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Russian Urals crude at highest value since at least 2001

July 03/2020

MOSCOW (MRC) -- With exports of Russia's medium sour Urals crude significantly reduced because of OPEC+ production cuts, the grade has risen to its highest value in S&P Global Platts data going back to 2001, reported S&P Global.

Urals was assessed at Dated Brent plus USD2/b on a delivered Rotterdam basis on June 30, Platts data showed.
Urals supply in July is sharply lower month on month even after May and June loading programs themselves saw big falls.

The July export schedule for seaborne Urals crude shows loadings averaging 774,310 b/d, a reduction of 536,730 b/d on the month to the lowest volume since at least 2012.

The volume in July reflects both the extension of the OPEC+ cuts and the impact of increased refinery runs in Russia, which will reduce the quantity of Urals available for export, sources said.

Loadings of heavier, sour crudes globally have been disproportionately impacted by the OPEC+ cuts, leaving refiners few alternatives.

A European refiner recently paid around Dated Brent plus USD2/b for a cargo loading July 7-11, a trader said. Another source said a cargo loading in the third decade of the month had traded at a premium of USD2.35/b to Dated Brent.

"Sour buyers in the Mediterranean are a bit stuck...nothing to buy and therefore bidding for anything remotely sour that can still be handled by refineries," a trader said.

However, the arbitrage to China for the grade was closed following ample inventory in the country, traders said.

With the country a significant buyer of the grade, reduced demand from the region may provide some respite to Mediterranean and European refiners.

In the Mediterranean, Urals was last assessed at a premium to Dated Brent of USD2.50/b on a delivered Augusta basis. The assessment has only been higher once before in Platts data, when it was assessed at a premium of USD2.55/b on June 18.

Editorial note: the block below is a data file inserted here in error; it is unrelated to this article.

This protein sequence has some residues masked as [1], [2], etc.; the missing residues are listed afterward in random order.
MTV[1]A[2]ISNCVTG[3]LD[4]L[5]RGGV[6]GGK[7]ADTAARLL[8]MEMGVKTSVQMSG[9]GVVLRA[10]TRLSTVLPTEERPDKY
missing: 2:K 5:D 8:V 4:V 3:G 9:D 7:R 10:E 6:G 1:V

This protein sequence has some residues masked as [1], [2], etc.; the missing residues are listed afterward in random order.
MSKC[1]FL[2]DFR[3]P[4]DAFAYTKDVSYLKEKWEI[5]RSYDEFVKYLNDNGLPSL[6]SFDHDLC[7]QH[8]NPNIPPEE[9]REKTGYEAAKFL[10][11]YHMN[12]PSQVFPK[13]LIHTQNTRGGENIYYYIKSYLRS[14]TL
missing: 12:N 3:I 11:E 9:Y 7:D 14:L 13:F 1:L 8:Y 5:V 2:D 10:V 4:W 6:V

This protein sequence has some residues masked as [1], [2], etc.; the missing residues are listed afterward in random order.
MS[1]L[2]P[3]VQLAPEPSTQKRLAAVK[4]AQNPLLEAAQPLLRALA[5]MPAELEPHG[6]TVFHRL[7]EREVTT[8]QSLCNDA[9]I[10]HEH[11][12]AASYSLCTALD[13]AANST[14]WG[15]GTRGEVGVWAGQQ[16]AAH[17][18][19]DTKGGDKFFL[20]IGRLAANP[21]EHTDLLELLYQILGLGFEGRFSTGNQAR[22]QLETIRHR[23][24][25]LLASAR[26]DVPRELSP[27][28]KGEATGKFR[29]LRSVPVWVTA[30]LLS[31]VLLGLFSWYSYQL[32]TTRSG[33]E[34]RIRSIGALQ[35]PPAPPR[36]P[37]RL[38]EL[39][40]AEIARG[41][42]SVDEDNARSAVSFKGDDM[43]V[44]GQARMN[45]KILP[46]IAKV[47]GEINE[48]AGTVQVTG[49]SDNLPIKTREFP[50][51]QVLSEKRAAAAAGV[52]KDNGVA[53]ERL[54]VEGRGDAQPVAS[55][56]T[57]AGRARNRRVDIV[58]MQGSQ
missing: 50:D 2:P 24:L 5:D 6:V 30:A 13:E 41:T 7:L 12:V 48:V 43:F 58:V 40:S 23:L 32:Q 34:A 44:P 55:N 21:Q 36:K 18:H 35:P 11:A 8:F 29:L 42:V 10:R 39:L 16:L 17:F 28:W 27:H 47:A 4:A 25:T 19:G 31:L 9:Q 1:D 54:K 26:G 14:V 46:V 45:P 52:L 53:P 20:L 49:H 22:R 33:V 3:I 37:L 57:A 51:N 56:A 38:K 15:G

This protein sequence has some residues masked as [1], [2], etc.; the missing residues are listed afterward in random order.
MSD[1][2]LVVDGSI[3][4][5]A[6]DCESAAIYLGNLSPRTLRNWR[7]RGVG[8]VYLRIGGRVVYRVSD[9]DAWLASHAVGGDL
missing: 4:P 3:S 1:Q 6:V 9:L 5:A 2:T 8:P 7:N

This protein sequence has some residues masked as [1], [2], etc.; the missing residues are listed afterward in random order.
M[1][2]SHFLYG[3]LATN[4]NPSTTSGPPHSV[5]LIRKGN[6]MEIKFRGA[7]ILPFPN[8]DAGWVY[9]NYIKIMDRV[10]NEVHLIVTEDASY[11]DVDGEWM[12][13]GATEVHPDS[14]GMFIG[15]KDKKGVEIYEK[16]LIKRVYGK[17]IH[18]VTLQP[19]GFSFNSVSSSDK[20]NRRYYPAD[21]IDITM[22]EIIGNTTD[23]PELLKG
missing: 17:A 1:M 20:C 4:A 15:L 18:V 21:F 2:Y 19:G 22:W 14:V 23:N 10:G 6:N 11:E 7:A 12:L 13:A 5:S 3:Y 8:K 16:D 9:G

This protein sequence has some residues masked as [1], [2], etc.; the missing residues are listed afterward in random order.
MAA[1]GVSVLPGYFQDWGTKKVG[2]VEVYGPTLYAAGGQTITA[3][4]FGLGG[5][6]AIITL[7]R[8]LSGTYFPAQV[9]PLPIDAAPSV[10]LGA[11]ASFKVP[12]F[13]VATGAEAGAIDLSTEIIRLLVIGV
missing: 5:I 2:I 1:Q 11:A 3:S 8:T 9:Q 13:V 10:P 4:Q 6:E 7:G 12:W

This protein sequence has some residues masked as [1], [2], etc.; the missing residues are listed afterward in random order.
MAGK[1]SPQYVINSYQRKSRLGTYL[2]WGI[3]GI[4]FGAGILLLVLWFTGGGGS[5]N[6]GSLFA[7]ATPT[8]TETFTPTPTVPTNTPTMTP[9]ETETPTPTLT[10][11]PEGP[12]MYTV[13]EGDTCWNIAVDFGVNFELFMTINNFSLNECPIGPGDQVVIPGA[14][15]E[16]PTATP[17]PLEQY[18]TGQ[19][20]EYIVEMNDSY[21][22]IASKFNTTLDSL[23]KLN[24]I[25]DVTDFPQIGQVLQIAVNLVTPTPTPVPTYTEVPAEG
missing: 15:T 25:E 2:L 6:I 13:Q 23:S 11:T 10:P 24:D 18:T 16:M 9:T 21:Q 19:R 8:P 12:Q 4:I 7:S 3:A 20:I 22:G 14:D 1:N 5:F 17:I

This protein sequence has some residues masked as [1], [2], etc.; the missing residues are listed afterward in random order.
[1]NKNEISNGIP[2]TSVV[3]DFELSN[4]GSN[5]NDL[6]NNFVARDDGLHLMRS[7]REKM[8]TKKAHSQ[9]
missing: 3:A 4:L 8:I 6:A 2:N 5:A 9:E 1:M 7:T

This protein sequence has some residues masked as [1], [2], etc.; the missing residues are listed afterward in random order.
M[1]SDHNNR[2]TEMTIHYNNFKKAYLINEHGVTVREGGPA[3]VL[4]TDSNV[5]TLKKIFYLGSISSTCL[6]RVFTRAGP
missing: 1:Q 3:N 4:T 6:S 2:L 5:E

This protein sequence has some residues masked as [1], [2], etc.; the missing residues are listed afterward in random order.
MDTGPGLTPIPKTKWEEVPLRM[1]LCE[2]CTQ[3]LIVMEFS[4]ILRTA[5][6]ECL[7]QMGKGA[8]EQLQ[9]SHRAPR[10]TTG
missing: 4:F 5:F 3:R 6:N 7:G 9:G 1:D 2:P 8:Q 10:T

As MRC reported earlier, the global oil consumption cut by up to a third in Q1 2020. What happens next in the oil market depends on how quickly and completely the global economy emerges from lockdown, and whether the recessionary hit lingers through the rest of this year and into 2021.

Earlier this year, BP said the deadly coronavirus outbreak could cut global oil demand growth by 40 per cent in 2020, putting pressure on Opec producers and Russia to curb supplies to keep prices in check.

We remind taht in September 2019, six world's major petrochemical companies in Flanders, Belgium, North Rhine-Westphalia, Germany, and the Netherlands (Trilateral Region) announced the creation of a consortium to jointly investigate how naphtha or gas steam crackers could be operated using renewable electricity instead of fossil fuels. The Cracker of the Future consortium, which includes BASF, Borealis, BP, LyondellBasell, SABIC and Total, aims to produce base chemicals while also significantly reducing carbon emissions. The companies agreed to invest in R&D and knowledge sharing as they assess the possibility of transitioning their base chemical production to renewable electricity.

Ethylene and propylene are feedstocks for producing polyethylene (PE) and polypropylene (PP).

According to MRC's ScanPlast report, Russia's estimated PE consumption totalled 595,170 tonnes in the first five month of 2020, up by 10% year on year. Deliveries of all ethylene polymers, except for linear low density polyethylene (LLDPE), rose partially because of an increase in capacity utilisation at ZapSibNeftekhim. At the same time, PP shipments to the Russian market was 457,930 tonnes in January-May 2020 (calculated by the formula production minus export plus import). Deliveris of exclusively PP random copolymer increased.
Author:Margaret Volkova
Tags:Europe, PP, PE, LLDPE, crude and gaz condensate, PP random copolymer, propylene, ethylene, petrochemistry, BASF, Borealis, BP Plc, LyondellBasell, Sabic, Total Petrochemicals, Rossiya.
Category:General News
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